In a recent editorial in The Chronicle of Higher Education, Ruth Rosen notes that women now comprise half of many university departments. But she laments, the numbers do not constitute equality for women in academia because "colleges and universities [are organized] around the male experience. Now that there is a critical mass of women, we need to reconsider the lack of child care . . . and other 'normal' patterns . . . as though women mattered" (original emphasis). Sonya Michel would certainly agree. Children's Interests/Mothers' Rights examines the history of day care in the United States as part of American women's efforts to access full "social citizenship." Defined by political theorist T. H. Marshall in his 1950 book, Citizenship and Social Class, Michel explains that full social citizenship requires unrestricted access to economic participation.3 In other words, poverty-stricken individuals, or those denied full access to the wage marketplace, are unable to participate as full citizens. For Michel, universal government sponsored child care is a requirement that would afford "women a degree of economic independence" and therefore full social citizenship (p.2). But, Michel argues, from the outset the effort to establish affordable quality child care in the U.S. was a failure. She sees "the history of child care in America [as] one of rights withheld," as well as a story of "maternalist invention," or, in other words, the history of "working mothers' efforts to find care for their children when formal or institutional services were unavailable." Michel concludes that the lack of universal government funded child care in the U.S. does not result simply from a "male conspiracy" to keep women out of the paid labor force. Instead, this circumstance is a product of "a politics of maternalism" advocated by male and female policy makers who "accepted the notion that mothers properly belonged at home with their children" (p.3). Within this discourse, "the presence of mothers in the workforce is presented not as a normal feature of advanced market economies but as a 'social problem'; thus children's interests are implicitly positioned in opposition to women's rights"(p.3). For Michel, this explains why "universal child care, organized and supported by the government, remain[s] an elusive social good in the United States"(p.1).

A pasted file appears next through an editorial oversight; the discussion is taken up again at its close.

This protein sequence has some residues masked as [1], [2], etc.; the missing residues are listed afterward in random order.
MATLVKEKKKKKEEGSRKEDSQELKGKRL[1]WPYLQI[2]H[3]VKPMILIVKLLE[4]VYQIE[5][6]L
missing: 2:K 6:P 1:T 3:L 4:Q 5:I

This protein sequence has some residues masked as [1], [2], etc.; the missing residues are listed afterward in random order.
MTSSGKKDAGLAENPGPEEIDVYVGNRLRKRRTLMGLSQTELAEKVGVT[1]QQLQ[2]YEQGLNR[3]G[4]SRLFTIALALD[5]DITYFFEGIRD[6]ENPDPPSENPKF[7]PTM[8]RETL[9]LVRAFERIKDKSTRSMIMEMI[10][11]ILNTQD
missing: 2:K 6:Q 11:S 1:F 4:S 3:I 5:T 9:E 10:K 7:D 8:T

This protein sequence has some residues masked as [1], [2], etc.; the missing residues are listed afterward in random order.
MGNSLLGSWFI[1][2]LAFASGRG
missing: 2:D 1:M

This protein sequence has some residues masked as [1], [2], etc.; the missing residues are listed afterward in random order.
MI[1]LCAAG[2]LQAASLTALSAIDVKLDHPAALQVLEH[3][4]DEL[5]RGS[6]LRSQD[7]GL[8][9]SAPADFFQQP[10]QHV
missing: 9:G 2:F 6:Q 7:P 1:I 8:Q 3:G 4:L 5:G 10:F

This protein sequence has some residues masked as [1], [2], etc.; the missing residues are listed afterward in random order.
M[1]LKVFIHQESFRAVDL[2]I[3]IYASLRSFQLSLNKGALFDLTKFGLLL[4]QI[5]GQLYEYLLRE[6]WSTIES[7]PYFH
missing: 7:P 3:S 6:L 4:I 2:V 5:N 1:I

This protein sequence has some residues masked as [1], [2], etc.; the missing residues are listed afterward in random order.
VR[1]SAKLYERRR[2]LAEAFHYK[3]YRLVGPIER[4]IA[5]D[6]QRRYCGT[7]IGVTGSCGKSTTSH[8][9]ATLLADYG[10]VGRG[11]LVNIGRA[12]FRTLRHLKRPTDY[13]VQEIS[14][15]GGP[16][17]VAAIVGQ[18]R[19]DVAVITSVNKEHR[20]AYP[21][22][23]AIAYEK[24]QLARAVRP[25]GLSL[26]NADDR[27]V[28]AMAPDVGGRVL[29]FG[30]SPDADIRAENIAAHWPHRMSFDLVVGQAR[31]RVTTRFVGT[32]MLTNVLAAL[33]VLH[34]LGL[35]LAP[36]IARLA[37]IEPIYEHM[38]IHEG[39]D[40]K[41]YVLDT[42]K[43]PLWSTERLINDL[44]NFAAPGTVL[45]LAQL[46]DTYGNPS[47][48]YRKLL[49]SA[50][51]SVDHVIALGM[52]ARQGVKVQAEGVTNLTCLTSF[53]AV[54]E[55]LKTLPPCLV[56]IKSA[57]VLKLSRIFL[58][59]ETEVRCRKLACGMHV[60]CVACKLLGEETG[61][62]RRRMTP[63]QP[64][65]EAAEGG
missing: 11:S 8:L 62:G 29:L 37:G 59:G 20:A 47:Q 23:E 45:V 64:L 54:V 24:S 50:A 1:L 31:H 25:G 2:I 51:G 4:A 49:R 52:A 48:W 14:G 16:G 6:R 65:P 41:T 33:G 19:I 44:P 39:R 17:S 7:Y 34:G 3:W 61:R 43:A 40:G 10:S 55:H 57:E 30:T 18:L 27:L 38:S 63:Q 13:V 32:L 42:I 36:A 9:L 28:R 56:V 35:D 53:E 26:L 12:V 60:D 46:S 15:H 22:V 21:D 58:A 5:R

Both Michel and Rose conclude that early child care was limited and many working-class mothers chose to avoid the heavy handed morality dispensed by institutional providers. During the Progressive Era professional child care organizations (such as the National Federation of Day Nurseries and the Association of Day Nurseries of New York City) were established and private nursery schools became the elite child care facilities. Divisions between advocates of custodial and developmental care split child care interests. On top of that, the establishment and growth of mothers' pensions reinforced the idea that the best child care was provided by mothers who remained at home full-time. Even when the federal government sponsored Works Progress Administration nursery schools in the 1930s and expanded day care as a war-time necessity during World War II, the U.S. Children's Bureau maintained that stay-at-home mothers provided the best care for young children. There was no long-term commitment to child care as an enhancement of women's employment opportunities or for children's development.